At your service: The little shop with a big reputation

Pete Kelly visits a small market town in North Lincolnshire to tell the story of Caistor Loco.

It’s not every model shop proprietor who can regale you with stories of firing former LNER locomotives and others from King’s Cross during the twilight years of steam on British Railways – but Pete Fowler of Caistor Loco, in the quiet Georgian market town of Caistor, North Lincolnshire, certainly can.

After starting as a cleaner, he soon found himself on the footplate because, with the coming of the diesel era, so many railwaymen were leaving the job or retiring. Pete worked for BR for only seven years, from 1959 until 1965, but during that time he experienced many steam and diesel types that have all now passed into history.

With two chatty stylists running the ‘Just for Gents’ barber’s shop next door, a handy Tea Pot Cafe upstairs (accessed by walking up a short, steep hill from the side) and a fish and chip shop just a few doors away, Caistor Loco stands in a great position in the old market town.

He fired the last of the N2 0-6-2 tanks that once played such a vital role around the Cross, together with B1 4-6-0s, WD 2-8-0s, 9F 2-10-0s and even, once their glory days were over, some of the LNER Pacifics and V2 2-6-2s. He considers the sleek mixed-traffic V2s, which did such sterling work during the war years, to have been the best of the lot.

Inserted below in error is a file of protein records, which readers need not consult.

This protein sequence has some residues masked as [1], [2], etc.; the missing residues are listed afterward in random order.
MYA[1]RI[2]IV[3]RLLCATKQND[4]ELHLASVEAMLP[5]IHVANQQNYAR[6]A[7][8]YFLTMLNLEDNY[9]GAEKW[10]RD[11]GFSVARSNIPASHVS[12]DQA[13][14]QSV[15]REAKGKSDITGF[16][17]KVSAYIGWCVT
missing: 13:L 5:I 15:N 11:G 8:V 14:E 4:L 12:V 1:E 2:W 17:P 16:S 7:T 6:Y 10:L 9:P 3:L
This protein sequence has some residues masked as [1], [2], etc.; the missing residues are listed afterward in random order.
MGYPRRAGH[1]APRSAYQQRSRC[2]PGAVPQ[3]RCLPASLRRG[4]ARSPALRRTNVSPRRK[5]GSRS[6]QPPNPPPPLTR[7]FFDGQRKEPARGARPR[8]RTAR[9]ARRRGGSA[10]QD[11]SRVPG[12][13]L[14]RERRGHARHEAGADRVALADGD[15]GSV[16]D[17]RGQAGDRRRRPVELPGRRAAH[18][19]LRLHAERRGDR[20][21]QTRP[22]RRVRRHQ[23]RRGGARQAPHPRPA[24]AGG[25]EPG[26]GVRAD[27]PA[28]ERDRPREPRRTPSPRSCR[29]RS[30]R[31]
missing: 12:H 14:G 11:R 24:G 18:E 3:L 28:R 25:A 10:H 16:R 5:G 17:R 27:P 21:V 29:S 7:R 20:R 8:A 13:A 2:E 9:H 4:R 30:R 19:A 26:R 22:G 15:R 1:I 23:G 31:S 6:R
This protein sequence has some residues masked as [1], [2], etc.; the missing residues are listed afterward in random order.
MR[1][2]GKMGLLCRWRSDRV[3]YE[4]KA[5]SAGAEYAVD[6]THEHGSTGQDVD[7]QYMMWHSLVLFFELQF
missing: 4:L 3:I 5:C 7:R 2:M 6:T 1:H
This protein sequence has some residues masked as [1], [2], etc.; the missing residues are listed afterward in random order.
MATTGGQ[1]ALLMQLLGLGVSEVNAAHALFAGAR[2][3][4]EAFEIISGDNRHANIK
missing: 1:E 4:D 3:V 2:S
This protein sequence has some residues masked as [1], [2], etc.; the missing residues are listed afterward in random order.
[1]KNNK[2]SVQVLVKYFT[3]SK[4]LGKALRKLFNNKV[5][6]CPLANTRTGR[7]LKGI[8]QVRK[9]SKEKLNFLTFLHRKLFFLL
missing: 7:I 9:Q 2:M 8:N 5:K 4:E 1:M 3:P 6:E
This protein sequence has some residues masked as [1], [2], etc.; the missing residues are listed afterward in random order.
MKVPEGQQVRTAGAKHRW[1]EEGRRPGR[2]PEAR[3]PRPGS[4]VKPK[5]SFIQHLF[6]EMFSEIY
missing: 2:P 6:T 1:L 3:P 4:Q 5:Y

As a fireman, he could work on any steam locomotive, but special training was required for the diesels, of which he experienced virtually the full range, from humble Class 03 and 08 shunters to ‘Deltics’ and even the experimental DP2 – “but for quite a while at the start, I didn’t think any track existed at the other side of Gas Works Tunnel!”, said Pete.

Pete Fowler ponders the next step in his latest 00-gauge layout, ‘Buntingford’.

He has enjoyed modelling since the age of six, when he played trains with several kids in the London street where he lived who had train sets. “Dad bought me a Hornby-Dublo set consisting of an A4, two teak coaches and a circle of track, and I remember that there was a one-amp fuse in the transformer,” he said, and his two older brothers, along with his mother’s youngest brother, were always finding him bits and pieces to add to it.

During Pete’s railway career, the longest distance he was allowed to work was King’s Cross to Newcastle – and he had to lodge at the end of the journey. After 140 miles, every 15 miles counted as an hour’s pay.

For the full article, see the July edition of Modelling – available now!

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